Long-Term, Sustainable Capacity Building Programs Empower Communities In Rural Myanmar
While we were completing our outreach projects for Global Populace in Southeast Asia, I heard the phrase “Community Capacity Building” from nearly every group that we met with. And I understood what it meant – to a point. And for many of us, when we hear phrases like this, we tend to nod our heads in understanding without stopping to think – what is capacity building, and what is its purpose?
Yet the goal and purpose of capacity building programs, on both an individual and societal scale, require far more understanding than a simple nod, for they have the potential to become the building blocks that empower communities from the bottom up, for generations to come.
The UN Development Programme defines capacity building as “encompass[ing] the country’s human, scientific, technological, organizational, institutional and resource capabilities” and “building on existing knowledge and skills and enhancing and using them in new directions” (read more here). But, what does this actually look like, in real communities with real people?
Phyu Cyn, a young Karen women living just a few hours outside of Yangon, Myanmar, is a leader in two different organizations that focus their sights on long-term, sustainable Community Capacity Building programs in both nearby villages and those in the northern, war torn Hill Tribe regions.
The first organization, Youth Circle focuses its efforts on providing capacity building workshops on legal advocacy and land rights issues in rural villages that have unreliable access to information regarding their rapidly changing governmental structure and their respective legal rights. Oftentimes, village leaders, at the mercy of dishonest business and government representatives, have been lead into poor land seizure agreements, so in hopes of empowering these communities with the ability to make more informed decisions, Youth Circle holds week long workshops for the adults, youth and children. This leaves the community with new tools and knowledge about how to better advocate on their own behalf within the rapidly changing socio-political system in the future.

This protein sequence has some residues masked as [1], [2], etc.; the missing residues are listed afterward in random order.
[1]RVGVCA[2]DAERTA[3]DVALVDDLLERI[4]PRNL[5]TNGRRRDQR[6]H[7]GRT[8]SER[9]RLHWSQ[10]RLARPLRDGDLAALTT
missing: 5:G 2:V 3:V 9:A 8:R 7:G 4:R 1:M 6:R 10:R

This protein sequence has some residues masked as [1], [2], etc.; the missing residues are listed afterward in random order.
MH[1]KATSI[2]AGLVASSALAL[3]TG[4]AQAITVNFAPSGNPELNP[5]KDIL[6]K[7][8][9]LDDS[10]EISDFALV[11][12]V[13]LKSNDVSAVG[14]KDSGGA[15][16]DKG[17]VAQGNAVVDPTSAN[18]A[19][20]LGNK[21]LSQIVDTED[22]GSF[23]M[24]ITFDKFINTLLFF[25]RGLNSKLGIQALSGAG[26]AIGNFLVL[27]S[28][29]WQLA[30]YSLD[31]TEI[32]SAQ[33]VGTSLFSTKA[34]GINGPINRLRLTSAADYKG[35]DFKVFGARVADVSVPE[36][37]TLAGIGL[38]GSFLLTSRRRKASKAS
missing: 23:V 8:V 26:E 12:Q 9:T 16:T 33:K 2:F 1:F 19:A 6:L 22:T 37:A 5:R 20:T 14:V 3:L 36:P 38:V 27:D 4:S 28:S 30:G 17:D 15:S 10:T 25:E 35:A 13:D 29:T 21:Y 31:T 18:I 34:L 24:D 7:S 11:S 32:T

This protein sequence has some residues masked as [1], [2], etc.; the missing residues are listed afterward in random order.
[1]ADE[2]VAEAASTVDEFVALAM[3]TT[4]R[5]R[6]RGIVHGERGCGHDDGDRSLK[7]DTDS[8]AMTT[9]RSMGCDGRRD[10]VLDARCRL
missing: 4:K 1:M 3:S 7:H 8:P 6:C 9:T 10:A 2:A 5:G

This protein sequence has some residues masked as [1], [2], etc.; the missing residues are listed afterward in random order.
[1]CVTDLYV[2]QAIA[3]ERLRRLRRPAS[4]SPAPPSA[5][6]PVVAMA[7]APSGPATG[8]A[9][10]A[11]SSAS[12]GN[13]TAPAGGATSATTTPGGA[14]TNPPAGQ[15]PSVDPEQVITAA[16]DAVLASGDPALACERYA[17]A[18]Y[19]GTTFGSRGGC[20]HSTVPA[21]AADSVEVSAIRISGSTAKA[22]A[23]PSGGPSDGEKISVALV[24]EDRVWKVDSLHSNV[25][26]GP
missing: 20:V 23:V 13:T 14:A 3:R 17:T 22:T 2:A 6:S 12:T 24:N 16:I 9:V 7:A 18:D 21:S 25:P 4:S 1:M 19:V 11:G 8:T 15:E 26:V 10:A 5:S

The second organization that Phyu Cyn works for, and that her entire family helps to operate, is the Colorful Flowers Garden Children’s Home, which acts as a boarding school for children from war torn villages in the northern Hill Tribe regions. The Children’s Home cares for anywhere between 15 and 30 children at a time and works to provide them with a secure, stable living environment and consistent access to education. Once the children have completed their primary schooling, they’re given the opportunity to continue on at a trade school after which they have the option to return to their villages with their new skills and understanding to help their families.
The impact of capacity building programs like these is substantial and essential to the growth of developing communities when employed correctly. This is when the “one size doesn’t fit all” idea comes dramatically into play, as organizations need to tailor their programs to the needs of the communities or individuals they’re working with. So too, working to build upon social and physical infrastructure that is already in place will not just strengthen the long-term impact of the work, but will encourage trust and reliability amongst the groups. As it seems, Community Capacity Building, though simple on the surface, is at its core about the strengthening and unifying of communities and individuals through shared experience, for to grow together, we must learn together.
FROM THE EDITOR
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Editor’s Note: Conscious Magazine has teamed up with Kellie Kreiss, Co-Founder of Global Populace, to tell stories of impact that encourage an exchange of ideas. Find out more about Kellie Kreiss in this interview here. Follow the series.